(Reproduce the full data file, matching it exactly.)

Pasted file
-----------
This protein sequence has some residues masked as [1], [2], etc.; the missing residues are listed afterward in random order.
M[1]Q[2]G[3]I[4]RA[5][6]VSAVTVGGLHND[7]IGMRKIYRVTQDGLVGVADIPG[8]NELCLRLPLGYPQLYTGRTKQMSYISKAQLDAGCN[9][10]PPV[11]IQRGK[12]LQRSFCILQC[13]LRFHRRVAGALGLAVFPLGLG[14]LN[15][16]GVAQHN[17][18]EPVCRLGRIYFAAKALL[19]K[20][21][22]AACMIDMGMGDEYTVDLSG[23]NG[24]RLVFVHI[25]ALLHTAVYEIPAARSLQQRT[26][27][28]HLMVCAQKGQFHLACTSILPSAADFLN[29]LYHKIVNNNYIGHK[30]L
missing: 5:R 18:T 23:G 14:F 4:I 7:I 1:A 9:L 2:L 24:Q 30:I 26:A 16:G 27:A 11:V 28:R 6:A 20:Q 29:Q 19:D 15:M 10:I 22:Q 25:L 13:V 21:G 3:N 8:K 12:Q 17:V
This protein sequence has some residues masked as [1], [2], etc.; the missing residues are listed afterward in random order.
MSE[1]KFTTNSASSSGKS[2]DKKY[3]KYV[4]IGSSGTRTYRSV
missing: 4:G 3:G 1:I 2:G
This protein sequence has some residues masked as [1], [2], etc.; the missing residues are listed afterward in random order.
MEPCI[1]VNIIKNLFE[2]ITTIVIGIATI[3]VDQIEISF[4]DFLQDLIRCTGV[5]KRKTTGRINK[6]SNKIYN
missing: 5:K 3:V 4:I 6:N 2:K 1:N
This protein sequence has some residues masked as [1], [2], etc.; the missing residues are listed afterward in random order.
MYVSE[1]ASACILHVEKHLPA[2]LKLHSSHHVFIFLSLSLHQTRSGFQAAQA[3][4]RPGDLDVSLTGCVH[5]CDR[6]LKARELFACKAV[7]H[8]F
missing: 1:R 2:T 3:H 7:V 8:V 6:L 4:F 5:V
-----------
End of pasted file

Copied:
This protein sequence has some residues masked as [1], [2], etc.; the missing residues are listed afterward in random order.
M[1]Q[2]G[3]I[4]RA[5][6]VSAVTVGGLHND[7]IGMRKIYRVTQDGLVGVADIPG[8]NELCLRLPLGYPQLYTGRTKQMSYISKAQLDAGCN[9][10]PPV[11]IQRGK[12]LQRSFCILQC[13]LRFHRRVAGALGLAVFPLGLG[14]LN[15][16]GVAQHN[17][18]EPVCRLGRIYFAAKALL[19]K[20][21][22]AACMIDMGMGDEYTVDLSG[23]NG[24]RLVFVHI[25]ALLHTAVYEIPAARSLQQRT[26][27][28]HLMVCAQKGQFHLACTSILPSAADFLN[29]LYHKIVNNNYIGHK[30]L
missing: 5:R 18:T 23:G 14:F 4:I 7:I 1:A 9:L 2:L 24:Q 30:I 26:A 16:G 27:A 11:V 28:R 6:A 20:Q 29:Q 19:D 15:M 10:I 22:Q 25:L 13:V 21:G 3:N 8:K 12:Q 17:V
This protein sequence has some residues masked as [1], [2], etc.; the missing residues are listed afterward in random order.
MSE[1]KFTTNSASSSGKS[2]DKKY[3]KYV[4]IGSSGTRTYRSV
missing: 4:G 3:G 1:I 2:G
This protein sequence has some residues masked as [1], [2], etc.; the missing residues are listed afterward in random order.
MEPCI[1]VNIIKNLFE[2]ITTIVIGIATI[3]VDQIEISF[4]DFLQDLIRCTGV[5]KRKTTGRINK[6]SNKIYN
missing: 5:K 3:V 4:I 6:N 2:K 1:N
This protein sequence has some residues masked as [1], [2], etc.; the missing residues are listed afterward in random order.
MYVSE[1]ASACILHVEKHLPA[2]LKLHSSHHVFIFLSLSLHQTRSGFQAAQA[3][4]RPGDLDVSLTGCVH[5]CDR[6]LKARELFACKAV[7]H[8]F
missing: 1:R 2:T 3:H 7:V 8:V 6:L 4:F 5:V